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We would need to become winners, he said, like a ragtag group of young men he once knew who, in 1990, won the Canadian Football League’s highest honors as the Grey Cup-winning team. Go Blue Bombers! We cheered. We learned about running our own plays in the Game of Life. Then we were instructed to write down specific goals to achieve before our clocks ran out.

“Ah, there it is.” I point to the page, holding it up for Toban to see. “Number three. Perform a cello solo.” In high school, that was the biggest dream I could imagine. I wanted to win an orchestra competition in which the prize was to play with the Winnipeg Symphony Orchestra. Eventually I lost badly and had to watch from the audience as the winner, in an impossibly fluffy ball gown, sawed through Tchaikovsky in a flurry of bow strokes and crinoline.

“But number five. See the pyramids.” I sigh. I have been preparing to see the pyramids since elementary school when my sister and I learned Egyptian hieroglyphs and sent each other secret notes that read “jackal, scarab, bread, bread, bread” because we had misunderstood that the images should be read phonetically and had used them mostly to ask my mom for snacks. I wrote school essays about my future career in Egyptology for years afterward, that is, until I discovered that the great pyramids had already been plundered.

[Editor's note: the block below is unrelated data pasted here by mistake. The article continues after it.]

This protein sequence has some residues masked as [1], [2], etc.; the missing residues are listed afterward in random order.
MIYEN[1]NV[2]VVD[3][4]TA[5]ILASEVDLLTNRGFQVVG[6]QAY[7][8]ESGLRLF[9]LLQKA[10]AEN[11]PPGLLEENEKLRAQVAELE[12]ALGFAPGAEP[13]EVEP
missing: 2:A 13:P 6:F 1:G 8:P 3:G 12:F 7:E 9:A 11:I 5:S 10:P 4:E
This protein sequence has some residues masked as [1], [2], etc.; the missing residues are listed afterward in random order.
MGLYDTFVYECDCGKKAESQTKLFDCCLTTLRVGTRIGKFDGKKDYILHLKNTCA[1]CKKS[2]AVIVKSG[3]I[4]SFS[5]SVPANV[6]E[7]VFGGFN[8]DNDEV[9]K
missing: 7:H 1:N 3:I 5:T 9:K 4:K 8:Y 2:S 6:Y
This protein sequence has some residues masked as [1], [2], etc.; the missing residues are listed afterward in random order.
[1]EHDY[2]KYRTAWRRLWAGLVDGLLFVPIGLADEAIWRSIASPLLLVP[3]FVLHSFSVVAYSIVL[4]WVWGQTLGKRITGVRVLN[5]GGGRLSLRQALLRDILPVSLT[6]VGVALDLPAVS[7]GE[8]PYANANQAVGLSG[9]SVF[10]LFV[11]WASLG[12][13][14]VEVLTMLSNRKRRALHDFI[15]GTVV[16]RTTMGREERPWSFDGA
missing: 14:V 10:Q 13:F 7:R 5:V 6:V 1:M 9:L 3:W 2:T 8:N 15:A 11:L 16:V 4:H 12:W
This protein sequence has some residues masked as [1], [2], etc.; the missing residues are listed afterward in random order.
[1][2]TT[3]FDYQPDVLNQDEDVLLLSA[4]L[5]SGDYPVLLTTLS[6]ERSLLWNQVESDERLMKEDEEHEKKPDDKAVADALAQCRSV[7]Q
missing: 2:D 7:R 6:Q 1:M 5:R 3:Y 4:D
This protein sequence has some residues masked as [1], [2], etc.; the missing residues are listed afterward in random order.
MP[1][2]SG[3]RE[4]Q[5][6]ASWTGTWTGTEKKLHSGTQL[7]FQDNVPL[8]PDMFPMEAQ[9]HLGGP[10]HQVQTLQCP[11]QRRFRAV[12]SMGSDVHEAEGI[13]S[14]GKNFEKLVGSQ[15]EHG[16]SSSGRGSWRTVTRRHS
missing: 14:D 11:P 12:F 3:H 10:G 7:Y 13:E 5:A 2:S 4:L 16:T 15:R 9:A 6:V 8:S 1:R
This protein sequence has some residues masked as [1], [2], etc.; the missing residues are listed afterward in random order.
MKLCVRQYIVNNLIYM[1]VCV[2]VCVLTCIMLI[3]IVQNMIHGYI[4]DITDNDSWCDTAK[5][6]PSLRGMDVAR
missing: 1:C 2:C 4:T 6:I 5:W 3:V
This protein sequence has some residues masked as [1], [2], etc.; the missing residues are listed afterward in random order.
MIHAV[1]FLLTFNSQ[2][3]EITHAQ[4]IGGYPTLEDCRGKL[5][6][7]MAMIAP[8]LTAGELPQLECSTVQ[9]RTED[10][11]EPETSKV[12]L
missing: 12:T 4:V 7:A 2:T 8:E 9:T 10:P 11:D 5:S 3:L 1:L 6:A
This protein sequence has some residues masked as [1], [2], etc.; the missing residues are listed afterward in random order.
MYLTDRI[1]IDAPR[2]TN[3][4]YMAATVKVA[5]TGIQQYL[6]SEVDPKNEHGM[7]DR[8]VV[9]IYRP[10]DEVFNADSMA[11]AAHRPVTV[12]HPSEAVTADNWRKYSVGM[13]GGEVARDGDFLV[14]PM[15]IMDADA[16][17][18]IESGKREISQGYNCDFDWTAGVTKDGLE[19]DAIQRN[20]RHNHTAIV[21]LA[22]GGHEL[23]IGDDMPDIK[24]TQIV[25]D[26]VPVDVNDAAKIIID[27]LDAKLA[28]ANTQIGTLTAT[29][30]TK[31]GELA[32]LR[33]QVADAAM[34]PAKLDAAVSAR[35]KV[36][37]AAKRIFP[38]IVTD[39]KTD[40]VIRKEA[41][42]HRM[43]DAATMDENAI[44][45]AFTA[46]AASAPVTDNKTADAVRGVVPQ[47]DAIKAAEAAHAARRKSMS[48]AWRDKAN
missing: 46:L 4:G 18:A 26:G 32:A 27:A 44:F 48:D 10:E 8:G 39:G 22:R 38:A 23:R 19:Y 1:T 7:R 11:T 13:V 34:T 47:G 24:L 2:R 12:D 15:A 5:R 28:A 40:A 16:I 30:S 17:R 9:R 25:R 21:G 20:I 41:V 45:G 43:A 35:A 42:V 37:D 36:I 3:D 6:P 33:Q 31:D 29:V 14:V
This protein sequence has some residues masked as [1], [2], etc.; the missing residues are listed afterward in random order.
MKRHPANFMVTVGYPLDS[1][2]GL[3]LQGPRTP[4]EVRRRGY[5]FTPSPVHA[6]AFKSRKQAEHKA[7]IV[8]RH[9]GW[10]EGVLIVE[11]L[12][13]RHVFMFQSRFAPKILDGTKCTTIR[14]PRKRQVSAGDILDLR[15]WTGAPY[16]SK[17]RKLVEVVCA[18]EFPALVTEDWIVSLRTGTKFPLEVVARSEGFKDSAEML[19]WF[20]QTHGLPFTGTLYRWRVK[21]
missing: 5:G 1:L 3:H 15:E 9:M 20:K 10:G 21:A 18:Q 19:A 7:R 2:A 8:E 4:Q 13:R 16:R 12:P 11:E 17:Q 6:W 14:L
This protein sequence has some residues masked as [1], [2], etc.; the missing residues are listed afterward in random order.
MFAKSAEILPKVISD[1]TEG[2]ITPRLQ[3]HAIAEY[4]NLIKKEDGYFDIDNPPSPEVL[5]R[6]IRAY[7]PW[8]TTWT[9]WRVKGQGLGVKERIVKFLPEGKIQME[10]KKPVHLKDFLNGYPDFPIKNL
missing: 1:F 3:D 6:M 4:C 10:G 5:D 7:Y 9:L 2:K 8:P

I return to the list, paging through, and checking off a few as I go. We did, in fact, buy a hot tub. I planted that herb garden. And last spring we fulfilled my parents’ dream of traveling together to Venice, learning to accept the merits of squid ink pasta and becoming emotionally invested in the rise and fall of its coastal empire. I strolled beside canals picturing return visits while my parents cheerily said their hellos and goodbyes to each monument and cobbled square.

“When I wrote this list, I wasn’t trying to imagine wrapping up my life. I suppose, I was just … dreaming,” I say to Toban, trailing off.

“Oh, honey.” He wraps his arms around me, careful with the wires and tubes. There is so much more silence between us now, as we walk closer to the edge, but I can hear my heart thrumming in my ears as I imagine crawling out of my own throat, out of this body, away, away, away.

It had not occurred to me, until now, that life’s wide road narrows to a dot on the horizon. I enjoyed the somedays I learned to conjure as a spectacularly unpopular child with a useful imagination. For several summers, I dreamed up a life on a farm on Prince Edward Island to attend a country school with Anne of Green Gables and her kindred spirits. I slept with clothespins pinching the tops of my ears for only a week before my mother persuaded me that I would never achieve Anne’s elfin features. “Bowler ears are a life sentence, I’m afraid,” my mother said, so I grew out my hair.

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